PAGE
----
Tuesday, February 9, 2010

Abuse - Coerced pregnancy


About a decade ago, Elizabeth Miller remembers seeing a certain teenage girl at a hospital clinic for adolescents in Boston. The patient thought she might be pregnant and asked for a test. When it came out negative, Miller started asking the standard questions, inquiring as to whether her patient wanted to be pregnant (she didn't) and whether she was using contraceptives (she wasn't). So Miller explained all of the birth-control options and, as she describes it, "sent her on her merry way with a brown bag of condoms." It was, by most measures, a pretty routine appointment.

Except that, two weeks later, the same patient was back at the hospital, in the emergency room after her partner pushed her down the stairs. "That was the wake-up call where I started thinking there might be a relationship between the two situations," says Miller, now an assistant professor of pediatrics at University of California, Davis. "She was coming in for a pregnancy test, not wanting to be pregnant, and not wanting to use birth control. And now I'm wondering what's going on for her, knowing she was in a physically and sexually violent relationship. I started wondering whether I needed to be asking her about why [she isn't using birth control] at that visit." [...]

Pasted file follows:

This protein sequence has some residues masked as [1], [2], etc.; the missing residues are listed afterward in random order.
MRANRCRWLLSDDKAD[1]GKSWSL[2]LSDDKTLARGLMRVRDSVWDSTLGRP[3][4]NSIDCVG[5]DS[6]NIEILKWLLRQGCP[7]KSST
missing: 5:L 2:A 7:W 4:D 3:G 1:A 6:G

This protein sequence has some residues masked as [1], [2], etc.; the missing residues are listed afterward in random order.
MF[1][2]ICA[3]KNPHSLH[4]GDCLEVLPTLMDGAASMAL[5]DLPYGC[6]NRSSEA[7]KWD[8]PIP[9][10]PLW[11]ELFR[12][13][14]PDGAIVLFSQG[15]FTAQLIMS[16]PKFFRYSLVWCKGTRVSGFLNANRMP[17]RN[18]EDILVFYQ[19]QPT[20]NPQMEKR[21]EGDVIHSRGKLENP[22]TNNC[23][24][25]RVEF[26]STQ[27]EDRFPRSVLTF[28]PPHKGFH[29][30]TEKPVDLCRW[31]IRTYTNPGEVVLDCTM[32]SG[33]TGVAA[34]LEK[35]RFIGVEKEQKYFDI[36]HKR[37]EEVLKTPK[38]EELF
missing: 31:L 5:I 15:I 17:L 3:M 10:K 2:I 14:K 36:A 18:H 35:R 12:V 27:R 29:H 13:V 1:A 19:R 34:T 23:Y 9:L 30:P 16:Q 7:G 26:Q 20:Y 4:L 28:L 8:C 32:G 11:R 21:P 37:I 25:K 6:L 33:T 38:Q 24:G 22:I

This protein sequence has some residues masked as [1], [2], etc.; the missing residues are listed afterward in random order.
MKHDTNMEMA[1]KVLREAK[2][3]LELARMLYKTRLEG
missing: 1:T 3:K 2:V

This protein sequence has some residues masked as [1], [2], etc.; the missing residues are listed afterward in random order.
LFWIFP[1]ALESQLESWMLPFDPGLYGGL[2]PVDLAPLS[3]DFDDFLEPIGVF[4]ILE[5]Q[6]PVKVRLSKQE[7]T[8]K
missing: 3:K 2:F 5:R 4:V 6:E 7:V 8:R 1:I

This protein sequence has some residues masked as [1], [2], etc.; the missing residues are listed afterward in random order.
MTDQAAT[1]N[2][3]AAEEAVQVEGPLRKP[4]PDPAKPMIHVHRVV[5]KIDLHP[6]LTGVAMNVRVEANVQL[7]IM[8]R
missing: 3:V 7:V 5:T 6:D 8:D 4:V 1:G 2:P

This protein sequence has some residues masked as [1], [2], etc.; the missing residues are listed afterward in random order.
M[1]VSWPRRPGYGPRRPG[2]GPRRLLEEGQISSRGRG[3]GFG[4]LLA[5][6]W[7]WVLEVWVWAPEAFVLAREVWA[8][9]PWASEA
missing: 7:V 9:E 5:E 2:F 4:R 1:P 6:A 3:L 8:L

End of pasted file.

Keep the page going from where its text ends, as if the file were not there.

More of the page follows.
1 comment :

  1. Rav Eidensohn, you flesh out some very weighty issues that many might find allegorical to the frum olam.

    For better or worse, you are ahead of your time.

    You know, there's a whole other sefer, with regard to unhealthy control by mosdos and in marriages and family.

    The relationships are all interdependent.

    As a brief example, R' Harry Maryles wrote today about the ease in which many charedim fall into violence. This could not and would not occur if there were no tacit approvals or blind eyes.

    I suspect you'll be writing for a long while.


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